“Most journalists in the United States believe the press here is free. That grand illusion only helps obscure the fact that, by and large, the US corporate press does not report what’s really going on, while tuning out, or laughing off, all those who try to do just that. Americans–now more than ever–need those outlets that do labor to report some truth. Project Censored is not just among the bravest, smartest, and most rigorous of those outlets, but the only one that’s wholly focused on those stories that the corporate press ignores, downplays, and/or distorts. This latest book is therefore a must read for anyone who cares about this country, its tottering economy, and–most important– what’s now left of its democracy.” –Mark Crispin Miller, author, professor of media ecology, New York University.
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“[Censored] should be affixed to the bulletin boards in every newsroom in America. And, perhaps read aloud to a few publishers and television executives.” —Ralph Nader
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“For ages, I’ve dreamed of a United States where Project Censored isn’t necessary, where these crucial stories and defining issues are on the front page of the New York Times, the cover of Time, and in heavy rotation on CNN. That world still doesn’t exist, but we always have Project Censored’s yearly book to pull together the most important things the corporate media ignored, missed, or botched.” –Russ Kick, author of You Are Being Lied To, Everything You Know Is Wrong, and the New York Times bestselling series The Graphic Canon.

11. GDP is Meaningless Economic Measuring Stick

Source: THE ATLANTIC MONTHLY Date: October 1995, Title: “If the GDP Is Up, Why Is America Down?,” Authors: Clifford Cobb, Ted Halstead, and Jonathan Rowe

SSU Censored Researchers: Jeffrey Fillmore, Amber Knight

If measured by growth in the Gross Domestic Product (GDP), the economy is booming. Productivity and employment are up, and inflation is under control. Yet 70 percent of Americans feel gloomy about the future. The root of this formidable disconnection, this Atlantic Monthly article suggests, may be found at the base of the aforementioned GDP Indeed, the authors theorize, the whole basis for assessing the status of the economy is absurd, outdated, and insufficient—and that ultimately, we need to re-think our definition of prosperity itself.

The GDP, formerly the Gross National Product (GNP), is a measure of market activity. This means nothing more than the exchange of money between businesses or persons, with no distinction between costs and gain. By the curious standard of the GDP, the happiest event is an earthquake or a hurricane. The most desirable habitat is a multi-billion dollar Superfund site. All of these are a plus according to the GDP, because money is changing hands. The GDP “does not distinguish between costs and benefits, between productive and destructive activities, or between sustainable and unsustainable ones.” The more companies deplete natural resources, the more the GDP increases. “This violates basic accounting principles, in that it portrays the depletion of capital as current income.”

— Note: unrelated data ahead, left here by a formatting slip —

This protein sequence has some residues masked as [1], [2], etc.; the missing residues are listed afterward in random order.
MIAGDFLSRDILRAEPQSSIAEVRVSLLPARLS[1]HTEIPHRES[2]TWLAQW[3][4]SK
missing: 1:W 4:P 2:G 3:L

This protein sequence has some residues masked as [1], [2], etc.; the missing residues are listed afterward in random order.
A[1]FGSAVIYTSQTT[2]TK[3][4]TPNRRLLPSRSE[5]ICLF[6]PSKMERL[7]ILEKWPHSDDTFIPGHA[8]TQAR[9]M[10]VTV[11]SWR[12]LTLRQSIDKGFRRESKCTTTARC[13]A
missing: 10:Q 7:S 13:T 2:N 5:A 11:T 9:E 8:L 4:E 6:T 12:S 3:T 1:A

In light of this seemingly illogical and outdated theory, an alternative system of economic measurement has arisen, called the “genuine progress indicator” (GPI), which rather than eliminating the GDP would transform it into a more accurate reflection of the nation’s total economic status.

Some of the new factors that would be included:

o Crime. Money spent on deterring crime or repairing damages from the effects of social decline, including hospital bills, are factored in.

o Other defensive expenditures. They figure in the cost of repairs from accidents, or what people will have to pay for water filters, or air purification systems, or any kind of cost due to an environmental hazard.

o Resource depletion and degradation of the habitat. As companies use up the nation’s minerals and resources, so will it be noted that a loss in capital is occurring. Damage to health, and environmental consequences will count as a negative since the money spent is not on growth, but restoration of what was damaged.